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February 2012

Morocco: Opening the door towards gradual and steady reform

Lida Bteddini's picture
Against the noise of citizens echoing their demands from the streets of Rabat, our discussions with Moroccan authorities in preparation of the Accountability and Transparency Development Policy Loan (DPL) were promising – both on the central and local level.  There is a strong will to deliver on governance reforms which respond to popular demands for change and an urge to produce strong and visible results in the short term.  This interest is also reinforced by an ambition to translate recent constitutional reforms into real change on the ground.  On Monday, Moroccans marked the one-year anniversary of the country’s own version of the Arab Spring uprisings. Thousands of citizens joined in Casablanca and Rabat, and a few more thousand across the country , to reaffirm demands for democratic change.

Những người phụ nữ đảm bảo tương lai Xanh cho Việt Nam

Dr. Ivan Kennedy's picture

Vietnam Development MarketplaceBài viết này đã được xuất bản bằng tiếng Anh ngày 22 tháng 9 năm 2011.

Với tầm nhìn đột phá, một số phụ nữ Việt nam đã trở thành những nhà lãnh đạo công nghệ đi đầu trong quá trình đổi mới nông nghiệp. Từ phòng thí nghiệm, đến nhà máy, trang trại, phụ nữ luôn là những người tiên phong đối trong từng bước của chuỗi cung ứng của dự án “Ổn định sản xuất lúa gạo sử dụng phân đạm hiệu quả.”

Quick win for government accountability

Caroline Freund's picture
In an attempt to improve government transparency and accountability, Italian Prime Minister Mario Monti this week made his cabinet disclose their finances. The public was so curious that the government website crashed. Is this a sensible step towards better governance?  A recent paper on disclosure by politicians says yes. Djankov, La Porta, Lopez-de-Silanes, and Shleifer (2010) collect data on the rules and practices of financial and conflict disclosure by members of parliament in 175 countries.  They find that less than one third of countries make disclosures available to the public, and less than 15% of potentially useful information is presented.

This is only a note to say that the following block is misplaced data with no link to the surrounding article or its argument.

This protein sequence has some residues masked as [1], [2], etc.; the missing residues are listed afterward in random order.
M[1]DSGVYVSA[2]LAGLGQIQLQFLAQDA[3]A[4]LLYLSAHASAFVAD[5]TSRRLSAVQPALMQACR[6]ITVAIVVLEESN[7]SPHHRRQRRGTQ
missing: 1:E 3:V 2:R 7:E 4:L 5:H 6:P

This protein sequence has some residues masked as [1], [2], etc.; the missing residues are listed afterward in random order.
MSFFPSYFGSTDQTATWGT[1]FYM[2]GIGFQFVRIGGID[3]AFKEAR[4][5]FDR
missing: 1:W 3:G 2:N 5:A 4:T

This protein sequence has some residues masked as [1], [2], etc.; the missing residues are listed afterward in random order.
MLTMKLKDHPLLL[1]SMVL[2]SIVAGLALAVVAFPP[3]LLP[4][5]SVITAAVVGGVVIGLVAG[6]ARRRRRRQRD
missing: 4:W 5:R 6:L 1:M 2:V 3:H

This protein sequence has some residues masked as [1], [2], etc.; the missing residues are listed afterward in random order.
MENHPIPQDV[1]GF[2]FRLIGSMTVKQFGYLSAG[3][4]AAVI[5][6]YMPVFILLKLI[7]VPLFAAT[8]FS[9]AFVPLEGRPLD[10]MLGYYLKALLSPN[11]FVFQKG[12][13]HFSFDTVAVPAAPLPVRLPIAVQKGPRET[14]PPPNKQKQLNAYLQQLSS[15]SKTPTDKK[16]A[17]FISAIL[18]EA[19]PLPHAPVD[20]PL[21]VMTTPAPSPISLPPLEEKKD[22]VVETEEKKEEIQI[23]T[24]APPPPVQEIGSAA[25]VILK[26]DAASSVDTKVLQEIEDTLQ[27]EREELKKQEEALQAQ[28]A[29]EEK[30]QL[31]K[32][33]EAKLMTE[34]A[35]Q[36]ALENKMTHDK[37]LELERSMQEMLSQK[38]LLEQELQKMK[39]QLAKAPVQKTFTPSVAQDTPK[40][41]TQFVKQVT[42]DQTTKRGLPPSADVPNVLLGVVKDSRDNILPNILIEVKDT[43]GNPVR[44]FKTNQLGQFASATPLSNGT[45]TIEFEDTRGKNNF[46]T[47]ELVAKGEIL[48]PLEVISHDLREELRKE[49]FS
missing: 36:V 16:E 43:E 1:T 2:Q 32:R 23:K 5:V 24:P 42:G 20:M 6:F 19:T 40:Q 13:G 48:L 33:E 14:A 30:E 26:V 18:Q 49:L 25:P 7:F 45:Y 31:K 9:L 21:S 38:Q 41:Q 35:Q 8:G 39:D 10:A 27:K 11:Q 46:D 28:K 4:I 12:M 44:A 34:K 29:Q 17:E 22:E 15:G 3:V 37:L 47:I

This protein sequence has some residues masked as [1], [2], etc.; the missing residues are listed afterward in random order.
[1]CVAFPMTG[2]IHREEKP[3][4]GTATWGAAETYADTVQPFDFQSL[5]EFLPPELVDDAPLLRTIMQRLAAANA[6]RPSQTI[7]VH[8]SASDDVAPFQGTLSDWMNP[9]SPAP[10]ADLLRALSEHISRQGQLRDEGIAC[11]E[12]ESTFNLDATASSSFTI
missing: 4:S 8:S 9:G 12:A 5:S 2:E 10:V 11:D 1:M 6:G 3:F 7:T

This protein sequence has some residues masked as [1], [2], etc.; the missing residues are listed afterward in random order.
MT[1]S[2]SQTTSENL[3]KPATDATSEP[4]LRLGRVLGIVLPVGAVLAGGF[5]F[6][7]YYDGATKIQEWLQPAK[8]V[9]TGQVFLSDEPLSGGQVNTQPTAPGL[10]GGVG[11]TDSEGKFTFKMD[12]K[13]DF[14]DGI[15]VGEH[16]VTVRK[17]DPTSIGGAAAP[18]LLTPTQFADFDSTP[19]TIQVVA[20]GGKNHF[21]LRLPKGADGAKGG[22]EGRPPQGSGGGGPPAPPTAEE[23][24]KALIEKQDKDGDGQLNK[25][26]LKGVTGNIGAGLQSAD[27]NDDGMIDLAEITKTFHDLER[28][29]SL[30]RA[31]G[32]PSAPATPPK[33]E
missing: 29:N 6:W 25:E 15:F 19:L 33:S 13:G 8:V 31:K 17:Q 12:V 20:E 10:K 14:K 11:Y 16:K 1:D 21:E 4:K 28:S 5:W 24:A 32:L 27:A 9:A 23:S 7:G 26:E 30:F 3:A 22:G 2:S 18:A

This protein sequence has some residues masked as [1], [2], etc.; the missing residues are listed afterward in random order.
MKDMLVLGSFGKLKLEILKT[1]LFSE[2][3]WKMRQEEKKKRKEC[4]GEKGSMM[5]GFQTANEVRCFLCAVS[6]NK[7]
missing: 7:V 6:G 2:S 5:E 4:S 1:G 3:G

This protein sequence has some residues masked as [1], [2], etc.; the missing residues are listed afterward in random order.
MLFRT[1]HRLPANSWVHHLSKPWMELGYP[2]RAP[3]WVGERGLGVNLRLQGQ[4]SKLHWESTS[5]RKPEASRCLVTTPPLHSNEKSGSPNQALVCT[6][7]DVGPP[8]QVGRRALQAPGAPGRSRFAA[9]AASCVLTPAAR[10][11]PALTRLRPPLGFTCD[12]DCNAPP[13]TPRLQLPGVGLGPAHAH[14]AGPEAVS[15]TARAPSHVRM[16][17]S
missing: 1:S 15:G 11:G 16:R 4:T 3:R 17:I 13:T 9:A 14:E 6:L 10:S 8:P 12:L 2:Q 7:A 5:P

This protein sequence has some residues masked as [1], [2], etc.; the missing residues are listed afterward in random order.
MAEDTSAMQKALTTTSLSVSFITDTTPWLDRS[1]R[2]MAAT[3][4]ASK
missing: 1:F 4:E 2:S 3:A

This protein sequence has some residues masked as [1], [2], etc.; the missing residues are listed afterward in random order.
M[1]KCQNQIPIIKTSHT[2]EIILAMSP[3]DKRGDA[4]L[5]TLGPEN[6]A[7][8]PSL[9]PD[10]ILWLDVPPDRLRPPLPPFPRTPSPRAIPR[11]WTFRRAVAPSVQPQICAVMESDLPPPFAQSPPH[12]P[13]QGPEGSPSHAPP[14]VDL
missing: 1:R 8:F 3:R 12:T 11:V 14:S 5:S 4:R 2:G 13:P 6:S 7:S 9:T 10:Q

Prospects Daily: Bank deposits are moving out of riskier European countries

Global Macroeconomics Team's picture

Important developments today:

1. Bank deposits are moving out of riskier European countries.

Inside a School in Nepal’s Mountains

Mamata Pokharel's picture

I am in Phaplu, a small mountain town, which is more developed than most other towns in Solukhumbu. There is an airport, and a road that reaches the town. This is also where Sir Edmund Hillary, who was among the first to reach the summit of Mt. Everest, has set up a hospital.  

A New Mechanism for South-South Knowledge

Susana Carrillo's picture

In my previous blog entry, I mentioned the expected growing engagement between Brazil and Sub-Saharan African countries in 2012, to exchange knowledge and further economic and social development.

Give a man a fish and feed him for life? Experimental evidence on the long-term effects of grants on Sri Lankan Microenterprises

David McKenzie's picture

Typical policies to improve the incomes of poor households and their businesses are based on the sustained provision of services – be it microfinance with multiple loan cycles and regular meetings; conditional cash transfers with regular transfers over a period of years; or business training programs which are based on the idea that capital along is not enough – as in the proverb “give a man a fish and he eats for a day, teach a man to fish and he can feed himself for life”.

From Spring to renaissance: repositioning of the Arab cities

Franck Bousquet's picture
Home to one of the world’s most rapidly expanding populations, the Middle East and North Africa (MENA) region is currently around 60% urbanized. Its urban population is expected to double or triple in the next 30 years. The region will experience a 65% increase of its urban population, corresponding to over 130 million additional urban inhabitants by 2030.  Indeed, the region’s average annual urban growth rate in the past two decades is exceeded only by Sub-Saharan Africa, which is far less urbanized.

 


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